Fatcow is a web-hosting company which was founded in Albuquerque, New Mexico in 1998. In addition to offer a wide range of web-hosting services – cloud, dedicated, fully managed, reseller, and shared hosting – they also provide virtual private servers, as well as offering customers e-commerce services and domain registration.
Early pioneers in the industry, Fatcow were amongst the first to realise the opportunity, as the Internet began to expand in the 1990s, to offer web hosting to individuals and companies that wanted to establish an online presence, but did not have the budget or expertise to operate the infrastructure required to operate a website.
Aimed primarily at the individual consumer and small business end of the market, one of Fatcow’s distinguishing features is the company’s commitment to green energy – all their offices and data centers are powered 100% by wind energy.
Fatcow is owned by EIG (Endurance International Group), formerly known as Bizland. EIG owns a multitude of other web hosting companies including HostGator, IPage and BlueHost.
Why Shared Hosting?
Web hosting enables individuals and businesses to make their website accessible through the internet. Web hosts like Fatcow are companies that provide space on servers in data centers which are either owned or leased by clients, as well as offering internet connectivity.
With shared hosting, as the name implies, a business is sharing a server with a number of other sites and organisations, although they still have their own domain address as a unique identifier.
Shared hosting services are ideally suited for small business owners and those running personal sites who do not have huge bandwidth requirements, and are unlikely to see large volumes of traffic land on their site.
The main reason to opt for shared hosting is cost, as it is a less expensive option than other web hosting services. This is logical because a subscriber is paying for just a fraction of the server space, as opposed to buying server capacity in its entirety. Nearly all the top hosting companies offer shared hosting services because of popular demand, and Fatcow is no exception.
Shared hosting is usually the default option for start-ups, and those operating personal websites who do not require large bandwidth, or much server disk space. For those with limited budgets and whose site features a lot of static brochures or images, or with few graphical elements, then a shared host plan is often the ideal starting place.
Advantages of Shared Hosting
Cost: The main advantage of shared hosting from the point of view of the subscriber is cost. A user is sharing the server cost with other sites and domains which is usually a lot cheaper than dedicated hosting.
Set-Up: Furthermore, with shared hosting, the hosting provider is responsible for all set-up, configuration and maintenance issues, which means a small business owner is free to concentrate on building their professional website, and needs a minimum of technical knowledge. .
Disadvantages of Shared Hosting
Slower Performance: Users can experience slower performance on a shared hosting site because of the sheer number of domains trying to access and run on the server at the same time.
Bandwidth hogs: A necessary facet of shared hosting is that a user is sharing the bandwidth of the server with other domains and sites. This can lead to instances, because of poorly written code, or a sudden spike in traffic, where one site consumes a disproportionate amount of bandwidth. This is known as the “bad neighbour effect”.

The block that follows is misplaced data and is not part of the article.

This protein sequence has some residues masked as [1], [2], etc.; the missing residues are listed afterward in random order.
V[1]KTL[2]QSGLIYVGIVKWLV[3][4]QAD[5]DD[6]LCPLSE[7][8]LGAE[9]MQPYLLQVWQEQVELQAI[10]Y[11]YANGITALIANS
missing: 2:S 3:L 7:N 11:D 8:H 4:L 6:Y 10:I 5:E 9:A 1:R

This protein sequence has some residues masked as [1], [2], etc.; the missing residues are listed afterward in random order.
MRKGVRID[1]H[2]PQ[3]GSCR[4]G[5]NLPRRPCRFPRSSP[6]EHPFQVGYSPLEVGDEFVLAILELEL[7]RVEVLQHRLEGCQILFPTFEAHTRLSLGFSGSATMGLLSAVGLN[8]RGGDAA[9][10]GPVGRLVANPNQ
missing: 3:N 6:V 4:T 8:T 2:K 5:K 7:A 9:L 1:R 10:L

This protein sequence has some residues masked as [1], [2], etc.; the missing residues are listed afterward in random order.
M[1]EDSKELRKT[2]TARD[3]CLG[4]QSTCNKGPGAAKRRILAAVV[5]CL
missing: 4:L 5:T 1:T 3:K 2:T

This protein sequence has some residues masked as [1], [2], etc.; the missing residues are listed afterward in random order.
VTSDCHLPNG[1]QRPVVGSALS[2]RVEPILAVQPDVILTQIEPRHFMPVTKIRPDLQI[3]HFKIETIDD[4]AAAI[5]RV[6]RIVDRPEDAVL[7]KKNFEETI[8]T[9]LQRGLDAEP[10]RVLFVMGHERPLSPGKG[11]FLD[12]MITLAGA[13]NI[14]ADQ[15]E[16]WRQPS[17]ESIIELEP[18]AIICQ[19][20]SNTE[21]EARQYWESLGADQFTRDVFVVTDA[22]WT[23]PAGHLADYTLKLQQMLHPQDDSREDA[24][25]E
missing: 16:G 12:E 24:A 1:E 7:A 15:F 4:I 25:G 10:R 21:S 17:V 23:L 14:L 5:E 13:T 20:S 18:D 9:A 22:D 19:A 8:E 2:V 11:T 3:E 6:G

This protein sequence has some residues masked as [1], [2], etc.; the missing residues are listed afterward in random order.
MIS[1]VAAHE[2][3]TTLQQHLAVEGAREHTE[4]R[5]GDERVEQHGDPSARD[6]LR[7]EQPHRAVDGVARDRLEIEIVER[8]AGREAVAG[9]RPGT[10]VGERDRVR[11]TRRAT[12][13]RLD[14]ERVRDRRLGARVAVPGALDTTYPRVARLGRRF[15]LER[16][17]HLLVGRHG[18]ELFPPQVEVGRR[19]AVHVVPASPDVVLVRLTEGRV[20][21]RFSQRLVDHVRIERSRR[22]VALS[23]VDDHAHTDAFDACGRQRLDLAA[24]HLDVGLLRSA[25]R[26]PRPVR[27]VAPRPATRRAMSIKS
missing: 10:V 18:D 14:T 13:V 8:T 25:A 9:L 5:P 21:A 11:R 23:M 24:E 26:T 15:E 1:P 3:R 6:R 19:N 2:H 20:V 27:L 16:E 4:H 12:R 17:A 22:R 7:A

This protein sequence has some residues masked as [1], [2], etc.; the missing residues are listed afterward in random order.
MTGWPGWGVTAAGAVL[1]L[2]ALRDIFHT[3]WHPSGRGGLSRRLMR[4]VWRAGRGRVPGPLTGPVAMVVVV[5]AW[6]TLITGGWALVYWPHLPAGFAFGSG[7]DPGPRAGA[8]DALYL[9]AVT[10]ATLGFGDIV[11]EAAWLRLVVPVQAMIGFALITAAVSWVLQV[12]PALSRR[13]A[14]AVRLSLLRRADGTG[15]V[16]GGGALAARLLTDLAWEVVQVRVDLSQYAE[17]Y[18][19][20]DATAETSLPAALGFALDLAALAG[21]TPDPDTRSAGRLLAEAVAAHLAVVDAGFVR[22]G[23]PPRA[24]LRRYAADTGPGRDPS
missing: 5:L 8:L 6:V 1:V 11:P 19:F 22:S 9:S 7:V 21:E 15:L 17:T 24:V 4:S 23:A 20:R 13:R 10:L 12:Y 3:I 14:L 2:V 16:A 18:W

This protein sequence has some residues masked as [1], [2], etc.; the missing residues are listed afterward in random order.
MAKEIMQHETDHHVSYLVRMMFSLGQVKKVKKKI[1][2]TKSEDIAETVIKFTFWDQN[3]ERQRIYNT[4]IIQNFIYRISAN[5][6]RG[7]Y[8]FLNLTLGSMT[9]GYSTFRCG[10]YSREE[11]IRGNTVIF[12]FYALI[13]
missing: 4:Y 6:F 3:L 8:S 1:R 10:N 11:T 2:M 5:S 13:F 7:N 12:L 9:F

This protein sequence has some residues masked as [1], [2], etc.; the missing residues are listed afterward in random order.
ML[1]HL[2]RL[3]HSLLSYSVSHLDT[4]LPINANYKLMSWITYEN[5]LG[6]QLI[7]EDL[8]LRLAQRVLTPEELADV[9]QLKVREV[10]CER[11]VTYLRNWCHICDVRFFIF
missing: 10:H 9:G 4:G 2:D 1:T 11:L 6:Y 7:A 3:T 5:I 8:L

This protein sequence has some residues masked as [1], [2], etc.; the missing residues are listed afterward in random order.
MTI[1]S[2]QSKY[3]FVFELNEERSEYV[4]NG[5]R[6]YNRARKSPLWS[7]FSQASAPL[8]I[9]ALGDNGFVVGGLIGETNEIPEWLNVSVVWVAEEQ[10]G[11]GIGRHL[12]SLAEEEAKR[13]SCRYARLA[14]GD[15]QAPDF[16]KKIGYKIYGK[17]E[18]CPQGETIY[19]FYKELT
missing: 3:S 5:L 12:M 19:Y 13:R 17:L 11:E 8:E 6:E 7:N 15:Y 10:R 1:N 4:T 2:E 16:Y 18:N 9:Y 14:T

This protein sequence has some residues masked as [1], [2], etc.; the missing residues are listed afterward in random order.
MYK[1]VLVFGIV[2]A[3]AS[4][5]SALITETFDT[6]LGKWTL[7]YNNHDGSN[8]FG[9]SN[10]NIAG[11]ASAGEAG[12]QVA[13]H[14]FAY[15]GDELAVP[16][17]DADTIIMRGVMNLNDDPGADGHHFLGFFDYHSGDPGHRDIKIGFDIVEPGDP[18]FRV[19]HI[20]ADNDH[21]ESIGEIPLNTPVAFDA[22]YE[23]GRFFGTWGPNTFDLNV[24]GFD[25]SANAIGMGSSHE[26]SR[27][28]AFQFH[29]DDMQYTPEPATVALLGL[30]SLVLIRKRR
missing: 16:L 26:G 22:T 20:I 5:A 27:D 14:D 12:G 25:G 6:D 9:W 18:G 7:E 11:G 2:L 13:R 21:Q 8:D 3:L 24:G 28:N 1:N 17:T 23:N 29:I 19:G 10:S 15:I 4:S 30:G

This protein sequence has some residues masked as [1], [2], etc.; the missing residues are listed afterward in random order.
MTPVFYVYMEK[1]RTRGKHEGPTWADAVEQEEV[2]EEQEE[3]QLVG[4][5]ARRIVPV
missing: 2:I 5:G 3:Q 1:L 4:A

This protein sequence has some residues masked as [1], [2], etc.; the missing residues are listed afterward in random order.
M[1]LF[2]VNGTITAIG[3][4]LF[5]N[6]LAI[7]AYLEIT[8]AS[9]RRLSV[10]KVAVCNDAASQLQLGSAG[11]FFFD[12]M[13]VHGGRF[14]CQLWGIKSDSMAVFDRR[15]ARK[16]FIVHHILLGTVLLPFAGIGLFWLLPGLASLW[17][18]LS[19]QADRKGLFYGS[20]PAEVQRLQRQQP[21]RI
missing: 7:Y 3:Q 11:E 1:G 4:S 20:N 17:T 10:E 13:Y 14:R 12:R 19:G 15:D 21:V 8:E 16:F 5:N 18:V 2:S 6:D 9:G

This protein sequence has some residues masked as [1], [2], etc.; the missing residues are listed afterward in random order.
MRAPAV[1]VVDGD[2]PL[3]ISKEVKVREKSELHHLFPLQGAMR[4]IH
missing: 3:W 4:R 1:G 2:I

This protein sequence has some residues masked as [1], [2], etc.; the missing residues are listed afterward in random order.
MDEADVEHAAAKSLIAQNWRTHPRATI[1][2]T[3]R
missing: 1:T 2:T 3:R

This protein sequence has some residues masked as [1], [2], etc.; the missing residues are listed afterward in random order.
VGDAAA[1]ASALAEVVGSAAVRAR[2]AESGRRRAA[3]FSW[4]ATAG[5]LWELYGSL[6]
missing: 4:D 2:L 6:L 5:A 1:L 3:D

Security: Domains hosted on a shared server are inherently less secure than those which have dedicated hosting. If one site on the server is compromised by virus, malware, or a hacker, then a gateway is literally opened for the attacker to gain access to all the other sites which are hosted on the same server. Moreover, malicious users can buy hosting from the shared hosting provider, and use their site to gain illegal access to the other domains on the same server.
Key Features of a Shared Hosting Service
With nearly every significant player in the hosting industry offering shared hosting, potential users need to be aware of a few points before making their choice as to provider.
Reputation: It is important to find out what the reputation is of the service provider, and whether the online reviews are positive or negative. Do they offer specific features that would add value to small business owner or personal site user?
Bandwidth: Bandwidth is probably the key criteria used when choosing a hosting company. Generally the more bandwidth and disk space on offer, the better, although there is generally a price trade-off. For those run a primary website with less traffic and relatively little traffic, they do not need to pay for excess bandwidth. Many service providers offer an unlimited plan, or the option to upgrade their existing package in the future.
Uptime: Those running a business website need and expect it to be running 24/7 with no downtime. Many of the top service providers guarantee uptime.
Load Speed: Another expectation of both owners and users of a web site are that they need to be fast and fluid with minimal load times. If pages take too long to load, potential customers will lose interest and go elsewhere.
Additional Services: A further factor to consider is what additional services does the hosting company offer? For example, if you are operating an e-commerce platform that sells goods or services, you will look for a package that offers this functionality built-in, or as an add-on. Rather than having to deal with the intricacies of setting-up an e-commerce solution themselves, many small business owners and merchants would rather leave this to their hosting provider instead.
Customer Service: Not the least concern is to choose a vendor that has first class customer and technical support in case you encounter a problem with your site, so things can be got up and running as soon as possible.
The Original FatCow is how the vendor describes their shared hosting plan. They currently offer a special introductory offer of US $4.08 for the first month; however, thereafter, it reviews at the regular rates which are:
One month term: US $14.95 billed monthly (subject to availability).